This is a rush transcript from "Special Report," January 15, 2013. This copy may not be in its final form and may be updated.
(BEGIN VIDEO CLIP)
MITT ROMNEY, R – FORMER PRESIDENTIAL CANDIDATE: Mali has been taken over, the northern part of Mali by Al Qaeda-type individuals. We want to make sure that we're seeing progress throughout the Middle East with Mali having North Mali taken over by Al Qaeda, with Syria having Assad continuing to assassinate -- kill, murder his own people, this is a region in tumult.
(END VIDEO CLIP)
BRET BAIER, ANCHOR: Remember that, Mitt Romney at the debate mentioning Mali. Some people made fun of him for mentioning Mali. Now, the French are launching an operation to go after Al Qaeda in the African country, North African country of Mali, where Al Qaeda appears to have set up a base. The U.S. is not sending troops in.
We're back with our panel. Charles, what about the French action?
CHARLES KRAUTHAMMER, SYNDICATED COLUMNIST: I think people do not realize the degree to which the French never really gave up their empire in Africa. The British left, the Portuguese left, (INAUDIBLE) left, and the French ostensibly granted independence in the '60s. But these countries, about a dozen of them, have French is the official language. And a lot of them have garrisons. Just this week when the French attacked, they launched attacks against the Islamist rebels who were about to march on the capital. They were able to have assets because Chad which is to the east had a French aircraft and Senegal on the west -- again, an ex-French colony -- had a garrison of French troops who went into Mali.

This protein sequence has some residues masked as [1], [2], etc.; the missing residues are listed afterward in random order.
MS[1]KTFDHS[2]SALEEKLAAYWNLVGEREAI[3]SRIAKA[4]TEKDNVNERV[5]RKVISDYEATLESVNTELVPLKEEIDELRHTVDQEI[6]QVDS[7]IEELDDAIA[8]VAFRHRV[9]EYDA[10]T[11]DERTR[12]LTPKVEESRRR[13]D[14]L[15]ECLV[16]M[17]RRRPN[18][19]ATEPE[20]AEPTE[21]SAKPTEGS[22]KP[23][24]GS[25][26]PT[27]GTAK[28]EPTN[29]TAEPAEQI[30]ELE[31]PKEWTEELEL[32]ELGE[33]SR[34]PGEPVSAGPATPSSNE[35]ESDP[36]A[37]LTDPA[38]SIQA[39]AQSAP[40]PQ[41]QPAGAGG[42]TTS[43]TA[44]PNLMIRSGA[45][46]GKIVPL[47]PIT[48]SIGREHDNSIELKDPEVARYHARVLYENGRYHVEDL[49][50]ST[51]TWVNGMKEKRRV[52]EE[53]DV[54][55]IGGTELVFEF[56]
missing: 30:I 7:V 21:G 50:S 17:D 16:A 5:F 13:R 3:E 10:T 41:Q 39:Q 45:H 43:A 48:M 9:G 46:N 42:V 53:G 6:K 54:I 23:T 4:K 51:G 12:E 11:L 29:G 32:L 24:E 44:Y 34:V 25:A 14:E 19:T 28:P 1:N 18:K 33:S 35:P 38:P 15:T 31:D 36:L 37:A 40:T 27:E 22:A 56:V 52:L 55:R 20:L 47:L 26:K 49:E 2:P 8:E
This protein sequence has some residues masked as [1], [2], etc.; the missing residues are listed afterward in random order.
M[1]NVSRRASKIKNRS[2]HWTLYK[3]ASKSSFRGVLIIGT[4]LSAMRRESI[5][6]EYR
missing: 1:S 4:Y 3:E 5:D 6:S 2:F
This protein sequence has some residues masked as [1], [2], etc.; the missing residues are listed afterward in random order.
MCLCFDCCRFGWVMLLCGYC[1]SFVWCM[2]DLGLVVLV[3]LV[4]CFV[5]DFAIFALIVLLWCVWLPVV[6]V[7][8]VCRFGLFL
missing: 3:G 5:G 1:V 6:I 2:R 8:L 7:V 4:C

So the French look at this as the way we used to look at Latin America as a kind of Monroe Doctrine. They will not allow others, particularly Islamists, to take over. It's near Europe. It is a threat. It's Afghanistan without the mountains. And that is why I think what is happening is as it should. The French are taking the lead. We were dallying for weeks about organizing a force of Africans, which would have begun in the fall. All of this is happening rapidly.
But we ought to do is not send any troops. What we should be giving is as much logistic support as we can. There's a report in the Times that we are thinking about whether we should give capacity of the French airplanes to refuel. I think it's a give-me. Of course we should do that. It's a country that matters. And we can't allow a new Al Qaeda country in the middle of Africa.
WILLIAMS: I couldn't agree more. I think this is the new face of Al Qaeda. We have had arguments on this panel about, you know, the president's assertion that Al Qaeda has been decimated and the like and we've always come back to the idea that, look, we can argue about whether it's centralized Al Qaeda or these the new offshoots.
Mali as it stands right now is positioned to become a breeding ground for terrorism in this world. And that's why you have President Obama on the phone with President Hollande of France, offering support saying it's the right thing to do. The question becomes how much we do. And you hear from Secretary of Defense Panetta we have no intention of putting boots on the ground.
STEVE HAYES, SENIOR WRITER, THE WEEKLY STANDARD: I think this highlights a flaw in the basic U.S. approach to Al Qaeda in the Obama administration. We have taken a top-down approach that focuses on Al Qaeda central, which has been pretty effective. But what we haven't done is paid enough attention to the growth of these affiliates. So at the same time that we are focusing on the leadership in Afghanistan and Pakistan, taking this top-down approach, they are growing from the bottom up. And they are expanding. They have armies and equipment in Mali that has migrated from Libya. This is what happens I think when the United States doesn't take its involvement in these wars seriously.
BAIER: Bigger role or not?
HAYES: Bigger role.
BAIER: Bigger role or not?
JUAN WILLIAMS, SENIOR EDITOR, THE HILL: Yes, here.
KRAUTHAMMER: But only logistical.
BAIER: That is it for the panel. But stay tuned to see how doing things -- what feels like the right thing may sometimes not be the best thing to do.
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